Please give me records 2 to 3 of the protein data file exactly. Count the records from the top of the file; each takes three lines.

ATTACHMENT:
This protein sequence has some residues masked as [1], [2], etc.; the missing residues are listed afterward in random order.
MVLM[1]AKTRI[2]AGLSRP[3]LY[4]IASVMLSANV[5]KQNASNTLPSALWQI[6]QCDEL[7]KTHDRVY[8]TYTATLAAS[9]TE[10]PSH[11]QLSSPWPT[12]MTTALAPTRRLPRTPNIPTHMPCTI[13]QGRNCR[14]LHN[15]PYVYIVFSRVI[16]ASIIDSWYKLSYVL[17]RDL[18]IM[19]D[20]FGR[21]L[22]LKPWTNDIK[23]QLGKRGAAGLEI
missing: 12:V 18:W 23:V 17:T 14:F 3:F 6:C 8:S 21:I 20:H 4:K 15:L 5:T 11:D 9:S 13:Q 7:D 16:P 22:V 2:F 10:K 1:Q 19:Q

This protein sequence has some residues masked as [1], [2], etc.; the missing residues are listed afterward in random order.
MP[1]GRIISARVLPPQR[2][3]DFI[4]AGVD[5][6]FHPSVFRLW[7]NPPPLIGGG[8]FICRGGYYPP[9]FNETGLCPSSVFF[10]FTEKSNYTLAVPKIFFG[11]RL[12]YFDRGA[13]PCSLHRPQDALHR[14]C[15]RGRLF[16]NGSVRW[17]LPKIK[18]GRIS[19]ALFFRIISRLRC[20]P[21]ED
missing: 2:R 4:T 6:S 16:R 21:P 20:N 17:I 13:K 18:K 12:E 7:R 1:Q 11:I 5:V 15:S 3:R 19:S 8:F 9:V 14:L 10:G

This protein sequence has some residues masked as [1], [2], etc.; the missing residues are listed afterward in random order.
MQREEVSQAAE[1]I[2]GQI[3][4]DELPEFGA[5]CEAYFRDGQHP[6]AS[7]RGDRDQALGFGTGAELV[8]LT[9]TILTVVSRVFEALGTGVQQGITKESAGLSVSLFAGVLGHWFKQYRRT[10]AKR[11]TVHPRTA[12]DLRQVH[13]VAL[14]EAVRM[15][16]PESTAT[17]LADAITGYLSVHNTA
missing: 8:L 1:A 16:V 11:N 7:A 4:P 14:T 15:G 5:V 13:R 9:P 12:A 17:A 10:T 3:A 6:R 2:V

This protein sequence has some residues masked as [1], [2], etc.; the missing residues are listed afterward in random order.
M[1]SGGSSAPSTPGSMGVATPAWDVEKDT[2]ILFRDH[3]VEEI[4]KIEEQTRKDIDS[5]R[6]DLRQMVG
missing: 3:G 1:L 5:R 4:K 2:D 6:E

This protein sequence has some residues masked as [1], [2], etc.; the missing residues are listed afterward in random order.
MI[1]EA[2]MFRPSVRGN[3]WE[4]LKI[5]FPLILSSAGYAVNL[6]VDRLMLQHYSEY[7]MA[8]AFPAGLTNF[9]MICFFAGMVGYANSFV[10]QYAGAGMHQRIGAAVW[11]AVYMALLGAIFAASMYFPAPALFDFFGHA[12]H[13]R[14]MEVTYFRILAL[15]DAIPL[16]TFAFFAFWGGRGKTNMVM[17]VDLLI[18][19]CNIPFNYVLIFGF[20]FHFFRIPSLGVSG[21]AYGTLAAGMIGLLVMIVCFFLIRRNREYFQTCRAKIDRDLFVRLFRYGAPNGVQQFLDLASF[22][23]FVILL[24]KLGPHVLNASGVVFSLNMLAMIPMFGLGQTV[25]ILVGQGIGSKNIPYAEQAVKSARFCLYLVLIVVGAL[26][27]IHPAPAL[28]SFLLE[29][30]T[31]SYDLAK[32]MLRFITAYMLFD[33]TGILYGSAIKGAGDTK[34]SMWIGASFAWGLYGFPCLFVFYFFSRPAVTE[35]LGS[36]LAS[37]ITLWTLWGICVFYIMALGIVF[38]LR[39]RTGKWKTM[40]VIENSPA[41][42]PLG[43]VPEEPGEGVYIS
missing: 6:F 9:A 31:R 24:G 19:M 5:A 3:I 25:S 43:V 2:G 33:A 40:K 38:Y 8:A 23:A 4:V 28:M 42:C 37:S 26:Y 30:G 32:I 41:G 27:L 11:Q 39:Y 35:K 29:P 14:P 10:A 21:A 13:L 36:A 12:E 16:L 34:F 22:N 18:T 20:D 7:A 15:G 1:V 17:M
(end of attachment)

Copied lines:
This protein sequence has some residues masked as [1], [2], etc.; the missing residues are listed afterward in random order.
MP[1]GRIISARVLPPQR[2][3]DFI[4]AGVD[5][6]FHPSVFRLW[7]NPPPLIGGG[8]FICRGGYYPP[9]FNETGLCPSSVFF[10]FTEKSNYTLAVPKIFFG[11]RL[12]YFDRGA[13]PCSLHRPQDALHR[14]C[15]RGRLF[16]NGSVRW[17]LPKIK[18]GRIS[19]ALFFRIISRLRC[20]P[21]ED
missing: 2:R 4:T 6:S 16:R 21:P 20:N 17:I 13:K 18:K 12:E 7:R 1:Q 11:I 5:V 15:S 3:R 19:S 8:F 9:V 14:L 10:G

This protein sequence has some residues masked as [1], [2], etc.; the missing residues are listed afterward in random order.
MQREEVSQAAE[1]I[2]GQI[3][4]DELPEFGA[5]CEAYFRDGQHP[6]AS[7]RGDRDQALGFGTGAELV[8]LT[9]TILTVVSRVFEALGTGVQQGITKESAGLSVSLFAGVLGHWFKQYRRT[10]AKR[11]TVHPRTA[12]DLRQVH[13]VAL[14]EAVRM[15][16]PESTAT[17]LADAITGYLSVHNTA
missing: 8:L 1:A 16:V 11:N 7:A 4:P 14:T 15:G 5:V 13:R 9:P 12:A 17:A 10:T 3:A 6:R 2:V